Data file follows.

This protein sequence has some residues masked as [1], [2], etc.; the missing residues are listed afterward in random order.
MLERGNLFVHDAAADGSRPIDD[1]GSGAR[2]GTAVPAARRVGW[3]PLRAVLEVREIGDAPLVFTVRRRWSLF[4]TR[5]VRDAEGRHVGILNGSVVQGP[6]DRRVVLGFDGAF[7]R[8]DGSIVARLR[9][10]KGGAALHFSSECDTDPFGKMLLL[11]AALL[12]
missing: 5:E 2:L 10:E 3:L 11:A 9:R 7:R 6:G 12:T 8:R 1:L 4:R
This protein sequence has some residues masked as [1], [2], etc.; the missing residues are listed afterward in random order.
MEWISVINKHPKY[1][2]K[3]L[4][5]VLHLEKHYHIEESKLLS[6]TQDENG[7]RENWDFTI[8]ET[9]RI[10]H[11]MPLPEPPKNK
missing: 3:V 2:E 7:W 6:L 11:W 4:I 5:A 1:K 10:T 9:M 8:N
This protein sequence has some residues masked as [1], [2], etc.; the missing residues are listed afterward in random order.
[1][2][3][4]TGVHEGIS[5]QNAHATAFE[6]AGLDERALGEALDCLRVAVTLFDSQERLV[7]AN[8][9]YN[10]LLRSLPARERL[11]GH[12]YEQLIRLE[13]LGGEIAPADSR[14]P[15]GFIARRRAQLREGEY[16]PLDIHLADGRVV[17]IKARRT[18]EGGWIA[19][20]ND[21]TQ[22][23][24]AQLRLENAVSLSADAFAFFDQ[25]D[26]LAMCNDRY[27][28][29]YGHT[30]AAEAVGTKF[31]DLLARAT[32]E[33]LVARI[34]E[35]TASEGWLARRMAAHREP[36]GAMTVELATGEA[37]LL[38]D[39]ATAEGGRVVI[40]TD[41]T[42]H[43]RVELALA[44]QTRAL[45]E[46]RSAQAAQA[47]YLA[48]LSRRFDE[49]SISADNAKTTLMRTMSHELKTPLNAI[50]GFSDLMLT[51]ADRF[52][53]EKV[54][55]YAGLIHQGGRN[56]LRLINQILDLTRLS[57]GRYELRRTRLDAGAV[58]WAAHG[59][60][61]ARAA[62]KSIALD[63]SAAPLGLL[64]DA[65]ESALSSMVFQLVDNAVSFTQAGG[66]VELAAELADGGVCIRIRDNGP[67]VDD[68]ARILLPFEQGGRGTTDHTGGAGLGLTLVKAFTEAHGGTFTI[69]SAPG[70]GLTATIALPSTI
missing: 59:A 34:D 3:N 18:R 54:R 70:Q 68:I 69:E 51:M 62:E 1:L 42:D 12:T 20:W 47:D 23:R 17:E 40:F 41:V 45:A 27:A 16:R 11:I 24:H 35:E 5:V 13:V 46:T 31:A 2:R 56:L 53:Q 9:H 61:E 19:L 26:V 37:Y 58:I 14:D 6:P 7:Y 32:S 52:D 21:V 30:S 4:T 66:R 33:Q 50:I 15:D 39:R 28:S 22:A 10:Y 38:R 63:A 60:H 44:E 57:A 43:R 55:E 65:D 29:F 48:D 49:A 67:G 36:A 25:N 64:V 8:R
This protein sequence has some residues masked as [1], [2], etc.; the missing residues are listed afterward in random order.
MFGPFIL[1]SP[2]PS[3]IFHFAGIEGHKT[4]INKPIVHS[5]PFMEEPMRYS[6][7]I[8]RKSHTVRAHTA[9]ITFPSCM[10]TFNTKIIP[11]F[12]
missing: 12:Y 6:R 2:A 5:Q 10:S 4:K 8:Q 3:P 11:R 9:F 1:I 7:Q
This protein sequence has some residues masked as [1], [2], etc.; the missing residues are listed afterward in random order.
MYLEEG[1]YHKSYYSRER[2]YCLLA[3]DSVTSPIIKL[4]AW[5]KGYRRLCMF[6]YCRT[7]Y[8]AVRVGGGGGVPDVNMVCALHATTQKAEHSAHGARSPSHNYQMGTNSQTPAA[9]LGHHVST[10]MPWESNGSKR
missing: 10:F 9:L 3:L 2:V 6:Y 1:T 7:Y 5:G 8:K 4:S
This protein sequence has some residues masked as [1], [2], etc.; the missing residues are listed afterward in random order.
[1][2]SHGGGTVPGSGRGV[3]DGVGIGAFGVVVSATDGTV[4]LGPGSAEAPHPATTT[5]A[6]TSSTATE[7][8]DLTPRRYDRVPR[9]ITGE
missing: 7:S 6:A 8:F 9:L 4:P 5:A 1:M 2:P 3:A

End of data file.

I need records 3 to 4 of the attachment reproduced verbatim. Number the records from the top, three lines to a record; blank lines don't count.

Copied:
This protein sequence has some residues masked as [1], [2], etc.; the missing residues are listed afterward in random order.
[1][2][3][4]TGVHEGIS[5]QNAHATAFE[6]AGLDERALGEALDCLRVAVTLFDSQERLV[7]AN[8][9]YN[10]LLRSLPARERL[11]GH[12]YEQLIRLE[13]LGGEIAPADSR[14]P[15]GFIARRRAQLREGEY[16]PLDIHLADGRVV[17]IKARRT[18]EGGWIA[19][20]ND[21]TQ[22][23][24]AQLRLENAVSLSADAFAFFDQ[25]D[26]LAMCNDRY[27][28][29]YGHT[30]AAEAVGTKF[31]DLLARAT[32]E[33]LVARI[34]E[35]TASEGWLARRMAAHREP[36]GAMTVELATGEA[37]LL[38]D[39]ATAEGGRVVI[40]TD[41]T[42]H[43]RVELALA[44]QTRAL[45]E[46]RSAQAAQA[47]YLA[48]LSRRFDE[49]SISADNAKTTLMRTMSHELKTPLNAI[50]GFSDLMLT[51]ADRF[52][53]EKV[54][55]YAGLIHQGGRN[56]LRLINQILDLTRLS[57]GRYELRRTRLDAGAV[58]WAAHG[59][60][61]ARAA[62]KSIALD[63]SAAPLGLL[64]DA[65]ESALSSMVFQLVDNAVSFTQAGG[66]VELAAELADGGVCIRIRDNGP[67]VDD[68]ARILLPFEQGGRGTTDHTGGAGLGLTLVKAFTEAHGGTFTI[69]SAPG[70]GLTATIALPSTI
missing: 59:A 34:D 3:N 18:R 54:R 70:Q 68:I 69:E 51:M 62:E 1:L 42:D 12:T 20:W 47:D 23:R 17:E 40:F 41:V 45:A 27:A 16:R 11:I 24:H 35:E 5:V 13:V 46:T 31:A 2:R 56:L 53:Q 9:H 61:E 19:L 26:V 37:Y 58:I 14:D 6:P 7:Y 32:S 52:D 21:V 30:S 4:T 66:R 33:Q 50:I 15:D 39:R 28:S 22:A 10:Y 38:R 63:A 60:H 44:E 57:A 43:R 55:E 65:D 29:F 48:D 49:A 67:G 36:A 25:N 64:V 8:R
This protein sequence has some residues masked as [1], [2], etc.; the missing residues are listed afterward in random order.
MFGPFIL[1]SP[2]PS[3]IFHFAGIEGHKT[4]INKPIVHS[5]PFMEEPMRYS[6][7]I[8]RKSHTVRAHTA[9]ITFPSCM[10]TFNTKIIP[11]F[12]
missing: 12:Y 6:R 2:A 5:Q 10:S 4:K 8:Q 3:P 11:R 9:F 1:I 7:Q